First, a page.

Have you condidered using nanoseconds for your period, with a minimum value, of course.

You have defined duty as long, normally it is expressed as a % - or are you using uSecs as the units for duty(HIGH).

A final note, it is useful to start a burst of PWM with a full period/cycle always starting on High. If you just suspend PWM with stop, the PWM may continue on iwhere it left off(?) when resumed , possibly on a LOW. The output needs to go to a known state (LOW?) when suspended and if possible when started/resumed.

I fully understand there may be limitations preventing the above.

cant wait :smile:

@AnalysIR, perhaps a more generic approach would be to have pause(int id) and resume(id) for any “pausable” timer mode. The pause() could set the specified pin to the startingValue. I wasn’t really focused on specifics when I used long for the duty cycle but you are correct!

As for 0.1uSec granularity, remember that the Photon is a busy little processor running FreeRTOS. If you want to service interrupts at that rate, latency and overhead make that impossible. In my experience so far with SparkIntervalTimer, anything below 5uS causes missed interrupts. You may, however, be able to exploit the InputCompare capability of a timer which will time a pulse for you. The entire management of all timer modes and interrupts in the system firmware is new to the Particle platform so optimization is still possible.

Hi, I was wondering if there has been any further development on this library or if anyone could point me towards another timer based interrupt source.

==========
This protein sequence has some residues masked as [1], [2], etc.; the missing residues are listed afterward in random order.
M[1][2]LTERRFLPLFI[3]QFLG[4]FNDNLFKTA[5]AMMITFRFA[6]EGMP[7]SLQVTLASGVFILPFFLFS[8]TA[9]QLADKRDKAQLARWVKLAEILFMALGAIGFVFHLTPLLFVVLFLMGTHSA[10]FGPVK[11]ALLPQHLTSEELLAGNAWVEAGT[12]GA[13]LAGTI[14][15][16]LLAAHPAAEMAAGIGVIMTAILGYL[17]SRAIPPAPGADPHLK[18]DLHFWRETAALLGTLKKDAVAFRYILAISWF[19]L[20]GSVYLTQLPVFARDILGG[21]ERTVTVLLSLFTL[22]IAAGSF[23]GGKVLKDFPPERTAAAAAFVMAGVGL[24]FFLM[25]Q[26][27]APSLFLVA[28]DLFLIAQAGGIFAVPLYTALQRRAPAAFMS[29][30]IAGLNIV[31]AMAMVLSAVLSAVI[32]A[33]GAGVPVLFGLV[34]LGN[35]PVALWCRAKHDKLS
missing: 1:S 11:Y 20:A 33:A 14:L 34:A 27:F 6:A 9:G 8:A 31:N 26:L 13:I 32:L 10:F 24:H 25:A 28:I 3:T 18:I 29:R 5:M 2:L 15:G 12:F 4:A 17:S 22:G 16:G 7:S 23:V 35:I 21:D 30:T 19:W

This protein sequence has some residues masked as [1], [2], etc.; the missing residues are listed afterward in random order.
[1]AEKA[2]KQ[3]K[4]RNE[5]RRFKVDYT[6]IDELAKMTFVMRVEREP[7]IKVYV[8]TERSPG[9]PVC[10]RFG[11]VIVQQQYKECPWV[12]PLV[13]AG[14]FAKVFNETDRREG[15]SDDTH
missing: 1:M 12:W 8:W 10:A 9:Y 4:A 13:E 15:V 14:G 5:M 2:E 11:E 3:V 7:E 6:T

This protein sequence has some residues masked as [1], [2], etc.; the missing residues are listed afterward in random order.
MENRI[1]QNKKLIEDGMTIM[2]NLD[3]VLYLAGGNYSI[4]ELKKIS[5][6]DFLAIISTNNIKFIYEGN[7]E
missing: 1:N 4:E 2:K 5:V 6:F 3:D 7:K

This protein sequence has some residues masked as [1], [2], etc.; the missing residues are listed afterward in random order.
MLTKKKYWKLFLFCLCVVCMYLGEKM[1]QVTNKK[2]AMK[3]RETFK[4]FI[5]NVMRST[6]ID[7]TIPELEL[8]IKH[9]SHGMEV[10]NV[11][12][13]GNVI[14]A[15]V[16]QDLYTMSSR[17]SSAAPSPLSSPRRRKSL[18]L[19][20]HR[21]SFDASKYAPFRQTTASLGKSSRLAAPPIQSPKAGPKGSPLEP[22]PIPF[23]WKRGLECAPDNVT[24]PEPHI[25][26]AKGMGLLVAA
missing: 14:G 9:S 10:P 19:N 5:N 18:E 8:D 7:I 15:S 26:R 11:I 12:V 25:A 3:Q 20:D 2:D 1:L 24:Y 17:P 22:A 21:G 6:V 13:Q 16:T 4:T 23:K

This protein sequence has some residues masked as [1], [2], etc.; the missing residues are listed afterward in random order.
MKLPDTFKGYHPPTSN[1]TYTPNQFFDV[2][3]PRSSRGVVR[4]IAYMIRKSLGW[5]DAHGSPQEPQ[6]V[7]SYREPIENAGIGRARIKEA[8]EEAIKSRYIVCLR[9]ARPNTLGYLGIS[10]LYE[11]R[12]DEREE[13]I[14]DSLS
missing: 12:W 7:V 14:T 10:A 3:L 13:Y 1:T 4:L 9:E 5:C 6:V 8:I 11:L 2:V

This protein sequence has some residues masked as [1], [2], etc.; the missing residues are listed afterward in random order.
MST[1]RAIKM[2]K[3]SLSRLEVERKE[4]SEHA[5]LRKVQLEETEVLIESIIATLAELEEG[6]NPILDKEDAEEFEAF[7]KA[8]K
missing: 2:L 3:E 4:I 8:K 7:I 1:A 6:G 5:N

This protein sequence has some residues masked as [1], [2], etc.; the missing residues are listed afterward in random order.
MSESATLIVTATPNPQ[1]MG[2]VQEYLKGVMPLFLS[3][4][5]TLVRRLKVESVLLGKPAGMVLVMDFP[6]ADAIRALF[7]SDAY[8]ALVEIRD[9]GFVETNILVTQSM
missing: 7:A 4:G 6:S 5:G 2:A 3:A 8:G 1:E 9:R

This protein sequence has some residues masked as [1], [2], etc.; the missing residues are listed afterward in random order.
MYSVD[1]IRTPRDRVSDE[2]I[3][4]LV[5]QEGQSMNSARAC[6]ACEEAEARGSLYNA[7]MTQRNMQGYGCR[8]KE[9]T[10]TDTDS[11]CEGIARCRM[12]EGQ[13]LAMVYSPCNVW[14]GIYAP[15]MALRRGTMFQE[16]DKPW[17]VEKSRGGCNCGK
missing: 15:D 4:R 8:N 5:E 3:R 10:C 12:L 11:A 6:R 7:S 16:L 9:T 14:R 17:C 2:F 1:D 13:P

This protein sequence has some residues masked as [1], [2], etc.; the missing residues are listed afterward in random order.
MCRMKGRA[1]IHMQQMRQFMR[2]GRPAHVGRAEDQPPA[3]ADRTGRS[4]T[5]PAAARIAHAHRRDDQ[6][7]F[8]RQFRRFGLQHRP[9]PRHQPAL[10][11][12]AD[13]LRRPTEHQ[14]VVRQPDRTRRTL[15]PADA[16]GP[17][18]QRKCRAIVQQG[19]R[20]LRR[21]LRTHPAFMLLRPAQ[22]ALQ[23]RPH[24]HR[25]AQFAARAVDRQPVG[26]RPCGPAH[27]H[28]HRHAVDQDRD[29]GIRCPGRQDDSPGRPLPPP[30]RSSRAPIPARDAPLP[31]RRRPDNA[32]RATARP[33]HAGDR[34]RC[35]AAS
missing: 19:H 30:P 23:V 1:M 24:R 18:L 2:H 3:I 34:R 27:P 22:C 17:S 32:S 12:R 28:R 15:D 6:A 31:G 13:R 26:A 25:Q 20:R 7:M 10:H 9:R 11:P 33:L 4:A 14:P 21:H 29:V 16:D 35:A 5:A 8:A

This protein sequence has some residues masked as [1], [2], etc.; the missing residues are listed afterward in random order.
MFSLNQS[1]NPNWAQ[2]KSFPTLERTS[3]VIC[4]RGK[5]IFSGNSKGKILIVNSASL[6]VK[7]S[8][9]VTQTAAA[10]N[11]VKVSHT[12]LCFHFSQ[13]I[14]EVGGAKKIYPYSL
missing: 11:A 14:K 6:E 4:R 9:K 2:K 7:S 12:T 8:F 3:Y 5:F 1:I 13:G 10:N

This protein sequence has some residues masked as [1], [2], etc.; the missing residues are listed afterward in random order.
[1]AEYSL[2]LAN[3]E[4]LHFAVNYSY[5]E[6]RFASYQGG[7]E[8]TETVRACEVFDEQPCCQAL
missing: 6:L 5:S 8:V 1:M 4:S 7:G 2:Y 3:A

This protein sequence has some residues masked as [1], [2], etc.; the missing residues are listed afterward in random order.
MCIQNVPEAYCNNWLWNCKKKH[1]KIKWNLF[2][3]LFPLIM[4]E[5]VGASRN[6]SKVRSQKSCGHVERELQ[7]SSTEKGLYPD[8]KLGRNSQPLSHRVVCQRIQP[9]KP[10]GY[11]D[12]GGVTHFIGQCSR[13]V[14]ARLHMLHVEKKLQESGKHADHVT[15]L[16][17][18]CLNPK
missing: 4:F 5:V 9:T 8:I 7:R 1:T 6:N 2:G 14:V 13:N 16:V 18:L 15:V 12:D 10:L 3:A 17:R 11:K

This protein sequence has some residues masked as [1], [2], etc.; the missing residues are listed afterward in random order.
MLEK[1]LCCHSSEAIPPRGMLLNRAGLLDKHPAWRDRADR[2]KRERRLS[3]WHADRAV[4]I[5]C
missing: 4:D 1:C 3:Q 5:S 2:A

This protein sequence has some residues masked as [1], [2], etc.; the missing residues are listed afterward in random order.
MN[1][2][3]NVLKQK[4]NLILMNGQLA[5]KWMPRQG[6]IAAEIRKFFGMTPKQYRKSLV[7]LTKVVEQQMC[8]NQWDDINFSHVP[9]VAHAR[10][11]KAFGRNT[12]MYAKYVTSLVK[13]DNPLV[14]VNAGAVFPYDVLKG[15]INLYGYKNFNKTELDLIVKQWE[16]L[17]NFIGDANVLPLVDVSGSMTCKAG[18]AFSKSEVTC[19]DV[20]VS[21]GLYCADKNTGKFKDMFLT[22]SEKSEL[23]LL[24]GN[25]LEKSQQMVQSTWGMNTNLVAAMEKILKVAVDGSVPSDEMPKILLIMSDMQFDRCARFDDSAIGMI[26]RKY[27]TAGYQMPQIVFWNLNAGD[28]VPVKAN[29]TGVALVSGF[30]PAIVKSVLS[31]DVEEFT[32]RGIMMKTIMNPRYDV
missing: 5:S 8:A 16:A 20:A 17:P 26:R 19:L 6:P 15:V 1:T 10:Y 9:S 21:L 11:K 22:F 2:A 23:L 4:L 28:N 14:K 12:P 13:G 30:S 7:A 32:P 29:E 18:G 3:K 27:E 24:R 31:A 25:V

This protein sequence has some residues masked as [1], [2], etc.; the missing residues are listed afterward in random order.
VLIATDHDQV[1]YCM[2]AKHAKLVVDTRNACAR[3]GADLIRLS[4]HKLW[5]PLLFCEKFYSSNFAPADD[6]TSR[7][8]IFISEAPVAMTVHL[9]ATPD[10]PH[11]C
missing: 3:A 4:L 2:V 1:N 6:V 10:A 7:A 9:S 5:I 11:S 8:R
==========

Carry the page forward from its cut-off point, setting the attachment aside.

I’m looking to do some IoT light dimming which means I need to update the state of the triac pin about every 65uS to get 8bit levels of dimming. ie 1s / (60Hz*256 intervals). The only way I know to do this is with timer based interrupts. Even though the update rate is high the code per interrupt is tiny since it is a single pin.


Peekay123’s SparkIntervalTimer library is great. Works down to 10 uS; I highly recommend it when you need a hardware-based timer interrupt. It’s in the community libraries and also here: https://github.com/pkourany/SparkIntervalTimer

@rickkas7, thanks! The library uses the HAL layer for all timer interfaces so there is an overhead in ISR redirection versus going lower than the HAL. I have it on my to-do list to add user programmable ISR priority levels when a timer is created, as well as, add support for timers 8-14. :wink:



Why not try using hardware PWM, which should have little or no overhead except when altering the frequency or duty cycle.

see the full post here…

Glad to see that the library is alive and well! I was looking for the search term “Timer Interrupt” and this thread was the most recent response which is why I started here.

As for Hardware PWM, when working with AC circuits you have to synchronize the PWM with the zero-crossing of the mains sine wave since triacs hold themselves in the on state until the next zero-cross. I have a zero-cross detector circuit that triggers an external interrupt to clear the output pins and reset the interval counter. Then the timer interrupt counts intervals until the next zero-cross. This way you end up with a PWM like output synchronized with the mains voltage.